Sunday, January 7, 2018

Wherever God leads me...

Here's a video of my last Rector's Conference, delivered at the start of our January Retreat.


Lord Jesus, gentle Shepherd,
you are the way, the truth and the life.

Lead me, guide me 
and give me the grace 
to follow the path you have chosen for me.
Help me to trust 
in your presence and your strength,
my Lord and my God,
for ever and ever. Amen.

Five years ago, our beloved Pope emeritus spoke of Christmas as the season of “the luminous mystery of the coming of the Son of God, the great "Benevolent Plan" with which he wants to draw us to Himself, to help us live in full communion of joy and peace with Him…” by which he “invites us once again, in the midst of many difficulties, to renew our awareness that God is present: He came into the world, becoming a man like us, to bring His plan of love to fullness. And God demands that we become a sign of his action in the world. Through our faith, our hope, our love, He wants to enter the world again and again He wants to shine His light in our night.”

The Nativity of the Son of God, then, reminds us that God has called us to his particular plan for our lives, to “letting go, surrendering to the ocean of God's goodness.”

And how do we discern God’s will for us? By praying “that the Lord gives me the desire to do his will……And when I know God’s will, praying again…to follow it. To carry out that will, which is not my own, it is His will. And all this is not easy.”

And it was not easy for any one of these men, none of them having any idea of what God had in store for them, but each of them called to be obedient to God’s will.

As they were, so you are. And what does God have in store for you? Is it power and glory, authority and respectability? Or is it suffering and sacrifice, the jeer of the angry crowd and the unfair press? Is it comfort or deprivation? Fame or ignominy? Who knows?

But I’ll bet you have come to suspect at times, that following somebody who was stripped, beaten and crucified is not necessarily the most secure path to power and respectability. Especially when he looks down from across the screaming crown and tells you to love others in the same way he has loved you.

It’s what the two Saints we celebrated right after Christmas went through.

Two Christmas Saints
I think of the protomartyr Stephen, good Deacon that he was, fearlessly preaching Christ Jesus in the synagogues, before he was falsely accused of blasphemy and condemned to death.

The last thing this young deacon would have expected was a crowd of his co-religionists, unable to control their anger, dragging him outside the city and trying to hit him in the face with rocks.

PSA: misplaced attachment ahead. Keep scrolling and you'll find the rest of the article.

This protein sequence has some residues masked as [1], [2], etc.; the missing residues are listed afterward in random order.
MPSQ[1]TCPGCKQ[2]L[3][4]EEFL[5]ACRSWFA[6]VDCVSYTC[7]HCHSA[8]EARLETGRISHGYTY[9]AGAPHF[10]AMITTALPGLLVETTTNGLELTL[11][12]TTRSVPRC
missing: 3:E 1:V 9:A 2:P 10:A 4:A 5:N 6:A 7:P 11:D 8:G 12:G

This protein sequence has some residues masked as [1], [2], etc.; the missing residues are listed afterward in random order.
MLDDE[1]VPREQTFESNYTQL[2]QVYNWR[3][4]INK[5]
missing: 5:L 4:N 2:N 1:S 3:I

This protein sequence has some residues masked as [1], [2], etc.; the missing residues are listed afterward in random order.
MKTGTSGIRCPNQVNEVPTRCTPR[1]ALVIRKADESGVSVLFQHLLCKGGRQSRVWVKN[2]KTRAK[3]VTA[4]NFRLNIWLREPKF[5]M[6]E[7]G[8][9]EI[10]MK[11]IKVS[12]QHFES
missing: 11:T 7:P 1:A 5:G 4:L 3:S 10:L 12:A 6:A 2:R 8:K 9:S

Imagine what that would be like, to be unjustly accused of heresy, dragged outside the house and killed as great big stones cracked your bones. And the last thing you hear is your fellow believers damning you to hell. It would be surprising at least.

Just as surprising as what came of our patron, the Apostle and Evangelist, John. Here is the beloved disciple, who as a young man fell asleep on the Lord’s shoulder at the Last Supper, stood with Mary at the foot of the Cross and afterwards took her into his care. He was the first Apostle to reach the empty tomb and the author of the fourth Gospel. After the Assumption of the Blessed Virgin went to Ephesus where he wrote three epistles.

Tertullian tells us that the Romans persecuted John fiercely for the rest of his life. Domitian tried to kill him by poisoning a chalice of wine, but the poison was so frightened of him that it crawled out of the chalice in the form of a snake.

Then the Emperor tried boiling him in oil, but again, our patron emerged unscathed. Having survived that, the old man was exiled to the little Island of Patmos, where he wrote the Book of Revelation and died an old man in exile.

He didn’t exactly expect what God had in store for him. He was as surprised as Vincent and Jeanne would be a millenium later.

Saint Vincent de Paul
Vincent was born by the River Paul, which is perhaps where his family name came from. At the age of fifteen his father sent him to seminary and was ordained four years later. He expected an uneventful life of scholarship and pastoral ministry as a respected member of seventeenth century French society. He had no idea that God had something else in mind.

On his fifth anniversary of ordination, returning from inspecting an estate he had inherited from a rich relative,

he was captured by pirates and sold as a slave. Over the next two years he was sold to a fisherman (which didn’t work out so well because he got sea-sick), a physician (who died) and an ex-priest with three wives who had converted to Islam. Vincent re-converted him (they were in Istanbul at this point) and returned with him to France, where he was freed and found that he had been entirely changed by his enslavement. He now heard God calling him to a radically mission to the poor…the ones every else would forget.